Smart contracts are self-executing transactions that are written in computer code often utilized to “facilitate, execute, and enforce agreements between two or more parties.” While the term might sound new to some, the phrase was actually coined in 1994. The concept behind a smart contract is rooted in basic contract law; offer, acceptance, and consideration are all necessary, but smart contracts are enforced by different means. A key advantage of using smart contracts is efficiency. Once uploaded to the blockchain, smart contracts do not rely on a third party for recordkeeping or enforcement. Because they are self-executing and stored on a shared platform, smart contracts could potentially eliminate the manual effort currently necessary to execute domestic and international financial transactions.Read More
In Ford Motor Company., 2018 BL 424 (Jan. 2, 2018), Ford Motor Company (“Ford”) asked the staff of the Securities and Exchange Commission (“SEC”) for permission to exclude a shareholder proposal submitted by Martin Harangozo (“Shareholder”) requesting that Ford issue a report outlining the costs and benefits of feeding its employees, specifically regarding the effects on employee health, productivity, and company profitability. The SEC issued the requested no action letter allowing for the exclusion of the proposal under Rule 14a-8(i)(7).Read More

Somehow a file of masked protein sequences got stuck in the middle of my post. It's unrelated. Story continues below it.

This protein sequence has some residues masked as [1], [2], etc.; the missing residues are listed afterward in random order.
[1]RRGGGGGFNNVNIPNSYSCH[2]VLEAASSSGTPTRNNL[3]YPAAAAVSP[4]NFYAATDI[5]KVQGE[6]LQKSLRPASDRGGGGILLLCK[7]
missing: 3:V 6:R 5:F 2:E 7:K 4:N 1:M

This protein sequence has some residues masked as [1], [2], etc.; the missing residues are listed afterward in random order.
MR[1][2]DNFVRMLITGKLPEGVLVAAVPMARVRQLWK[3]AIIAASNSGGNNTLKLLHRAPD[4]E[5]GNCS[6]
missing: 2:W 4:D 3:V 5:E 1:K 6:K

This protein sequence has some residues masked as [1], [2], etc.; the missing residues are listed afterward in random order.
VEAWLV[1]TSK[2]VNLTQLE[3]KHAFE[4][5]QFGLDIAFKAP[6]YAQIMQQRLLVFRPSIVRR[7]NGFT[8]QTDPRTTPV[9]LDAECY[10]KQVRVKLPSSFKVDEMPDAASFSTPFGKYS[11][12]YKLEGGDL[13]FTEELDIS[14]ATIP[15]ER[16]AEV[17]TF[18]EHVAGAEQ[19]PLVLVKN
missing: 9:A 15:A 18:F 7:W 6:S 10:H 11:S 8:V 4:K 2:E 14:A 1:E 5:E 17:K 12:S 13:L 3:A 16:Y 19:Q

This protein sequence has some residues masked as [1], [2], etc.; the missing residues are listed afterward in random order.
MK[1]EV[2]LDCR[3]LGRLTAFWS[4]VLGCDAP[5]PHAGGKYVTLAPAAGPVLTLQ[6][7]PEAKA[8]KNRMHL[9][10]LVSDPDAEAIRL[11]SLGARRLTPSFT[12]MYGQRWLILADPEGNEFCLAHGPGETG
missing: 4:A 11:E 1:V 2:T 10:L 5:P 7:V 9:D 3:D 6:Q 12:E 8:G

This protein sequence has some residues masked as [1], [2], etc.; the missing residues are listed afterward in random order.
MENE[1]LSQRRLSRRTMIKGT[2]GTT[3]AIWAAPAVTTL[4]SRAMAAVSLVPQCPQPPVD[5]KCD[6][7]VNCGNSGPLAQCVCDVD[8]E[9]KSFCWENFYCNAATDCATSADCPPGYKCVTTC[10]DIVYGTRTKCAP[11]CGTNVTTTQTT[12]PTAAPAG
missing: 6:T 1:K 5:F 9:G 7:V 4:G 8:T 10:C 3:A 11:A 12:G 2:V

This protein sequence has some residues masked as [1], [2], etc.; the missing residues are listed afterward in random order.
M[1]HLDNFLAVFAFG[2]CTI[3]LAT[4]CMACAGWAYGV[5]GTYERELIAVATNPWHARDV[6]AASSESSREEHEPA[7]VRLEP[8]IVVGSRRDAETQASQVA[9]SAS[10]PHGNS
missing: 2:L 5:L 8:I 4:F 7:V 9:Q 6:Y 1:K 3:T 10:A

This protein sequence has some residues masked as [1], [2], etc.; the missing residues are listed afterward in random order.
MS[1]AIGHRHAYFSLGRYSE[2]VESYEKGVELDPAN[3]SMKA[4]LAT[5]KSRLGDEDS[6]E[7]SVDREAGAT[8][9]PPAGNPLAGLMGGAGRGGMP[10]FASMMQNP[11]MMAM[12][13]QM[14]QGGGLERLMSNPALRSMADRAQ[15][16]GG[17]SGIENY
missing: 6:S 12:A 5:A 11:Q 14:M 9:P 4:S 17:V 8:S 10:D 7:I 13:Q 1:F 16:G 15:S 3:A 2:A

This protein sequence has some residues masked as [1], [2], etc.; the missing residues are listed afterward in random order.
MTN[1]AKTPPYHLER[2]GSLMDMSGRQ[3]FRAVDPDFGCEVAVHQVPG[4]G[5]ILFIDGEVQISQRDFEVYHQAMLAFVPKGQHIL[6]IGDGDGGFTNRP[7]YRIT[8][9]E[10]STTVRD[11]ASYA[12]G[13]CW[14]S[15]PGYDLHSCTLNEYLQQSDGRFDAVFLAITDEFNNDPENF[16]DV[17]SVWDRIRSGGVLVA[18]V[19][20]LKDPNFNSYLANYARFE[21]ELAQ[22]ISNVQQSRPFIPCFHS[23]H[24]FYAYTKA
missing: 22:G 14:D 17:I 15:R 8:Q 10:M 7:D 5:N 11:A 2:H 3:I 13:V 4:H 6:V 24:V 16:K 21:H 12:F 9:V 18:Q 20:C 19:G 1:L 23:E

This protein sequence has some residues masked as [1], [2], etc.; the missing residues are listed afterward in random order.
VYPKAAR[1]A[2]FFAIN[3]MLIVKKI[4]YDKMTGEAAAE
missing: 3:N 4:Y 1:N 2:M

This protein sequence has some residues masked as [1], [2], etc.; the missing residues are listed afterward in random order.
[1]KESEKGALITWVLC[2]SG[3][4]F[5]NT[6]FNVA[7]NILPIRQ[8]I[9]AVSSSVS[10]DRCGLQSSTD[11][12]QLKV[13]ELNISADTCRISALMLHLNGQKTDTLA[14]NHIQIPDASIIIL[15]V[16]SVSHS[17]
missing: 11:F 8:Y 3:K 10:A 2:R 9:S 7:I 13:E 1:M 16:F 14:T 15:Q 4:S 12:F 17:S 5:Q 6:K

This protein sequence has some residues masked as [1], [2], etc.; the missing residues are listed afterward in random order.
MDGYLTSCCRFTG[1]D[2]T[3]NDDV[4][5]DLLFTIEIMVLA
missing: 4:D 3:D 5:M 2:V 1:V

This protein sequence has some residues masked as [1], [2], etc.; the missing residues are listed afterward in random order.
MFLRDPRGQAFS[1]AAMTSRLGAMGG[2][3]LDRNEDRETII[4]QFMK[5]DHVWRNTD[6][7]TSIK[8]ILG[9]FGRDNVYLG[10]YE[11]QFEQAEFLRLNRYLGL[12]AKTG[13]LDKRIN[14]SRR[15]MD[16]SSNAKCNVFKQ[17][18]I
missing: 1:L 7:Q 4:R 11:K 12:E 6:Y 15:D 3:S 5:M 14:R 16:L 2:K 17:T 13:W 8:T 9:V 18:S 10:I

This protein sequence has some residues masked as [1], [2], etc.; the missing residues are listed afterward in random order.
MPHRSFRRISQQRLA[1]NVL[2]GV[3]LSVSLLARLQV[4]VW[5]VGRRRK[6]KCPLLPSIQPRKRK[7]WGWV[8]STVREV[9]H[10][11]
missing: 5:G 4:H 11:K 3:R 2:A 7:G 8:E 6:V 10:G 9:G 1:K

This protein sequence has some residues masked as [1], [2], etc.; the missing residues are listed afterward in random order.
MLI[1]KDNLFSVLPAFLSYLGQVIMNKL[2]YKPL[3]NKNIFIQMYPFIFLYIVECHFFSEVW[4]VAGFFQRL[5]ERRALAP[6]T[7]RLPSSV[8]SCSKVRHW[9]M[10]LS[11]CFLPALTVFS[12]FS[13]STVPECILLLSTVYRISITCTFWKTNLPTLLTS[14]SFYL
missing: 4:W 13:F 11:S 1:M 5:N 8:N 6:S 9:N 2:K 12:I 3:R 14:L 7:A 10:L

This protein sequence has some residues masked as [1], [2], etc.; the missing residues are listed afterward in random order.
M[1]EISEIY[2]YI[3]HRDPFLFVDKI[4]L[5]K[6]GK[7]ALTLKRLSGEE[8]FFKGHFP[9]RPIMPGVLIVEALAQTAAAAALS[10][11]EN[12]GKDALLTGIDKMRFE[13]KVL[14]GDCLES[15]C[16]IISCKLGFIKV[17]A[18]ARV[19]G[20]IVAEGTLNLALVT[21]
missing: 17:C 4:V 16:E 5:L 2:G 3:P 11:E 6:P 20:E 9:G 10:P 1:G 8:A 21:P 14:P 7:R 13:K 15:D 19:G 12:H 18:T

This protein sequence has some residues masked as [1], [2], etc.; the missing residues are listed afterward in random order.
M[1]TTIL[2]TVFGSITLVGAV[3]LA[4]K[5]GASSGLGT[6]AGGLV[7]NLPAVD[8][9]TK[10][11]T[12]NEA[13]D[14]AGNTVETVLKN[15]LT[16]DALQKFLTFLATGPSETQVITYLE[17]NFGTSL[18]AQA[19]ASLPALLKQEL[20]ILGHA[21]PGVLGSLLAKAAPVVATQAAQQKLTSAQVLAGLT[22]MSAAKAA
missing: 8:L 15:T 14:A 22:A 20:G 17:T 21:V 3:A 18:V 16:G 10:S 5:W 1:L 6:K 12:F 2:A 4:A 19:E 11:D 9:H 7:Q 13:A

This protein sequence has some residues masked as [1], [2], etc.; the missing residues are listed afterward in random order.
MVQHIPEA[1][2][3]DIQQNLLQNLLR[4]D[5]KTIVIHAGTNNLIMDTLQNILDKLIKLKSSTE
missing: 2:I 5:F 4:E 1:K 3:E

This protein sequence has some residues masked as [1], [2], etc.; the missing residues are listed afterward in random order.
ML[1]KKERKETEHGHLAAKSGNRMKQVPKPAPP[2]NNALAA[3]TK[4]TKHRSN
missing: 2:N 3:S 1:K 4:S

In Schaffer, et al. v. Horizon Pharma PLC, et al., No. 16-CV-1763 (JMF), 2018 BL 16225 (S.D.N.Y. Jan. 18, 2018), the Southern District of New York dismissed the claims brought by a class of plaintiffs (“Plaintiffs”) against Horizon Pharma PLC (“Horizon”), a number of Horizon’s executives (“Individual Defendants”), and various underwriters (Horizon, Individual Defendants and the underwriters, collectively “Defendants”). The complaint alleged Horizon and Individual Defendants violated Sections 10(b) and 20(a) of the Securities Exchange Act of 1934, as amended (“Exchange Act”) and Rule 10b-5 thereunder, and Defendants violated Sections 11, 12(a)(2), and 15 of the Securities Act of 1933, as amended (“Securities Act”). The court held Plaintiffs’ complaint only gave conclusory statements and insufficient facts to establish securities fraud or scienter and dismissed the complaint.Read More
This post is part of an ongoing series that examines the way stock exchange independence rules relate to director compensation. We are for the most part including companies from 2017’s Fortune 500 and using information found in their 2017 proxy statements.
NASDAQ and the NYSE have similar rules with respect to director independence. NYSE Rule 303A.01 requires that each listed company’s board of directors be comprised of a majority of independent directors. A director does not qualify as “independent” if he or she has a “material relationship with the company.” NYSE Rule 303A.02(a). IRead More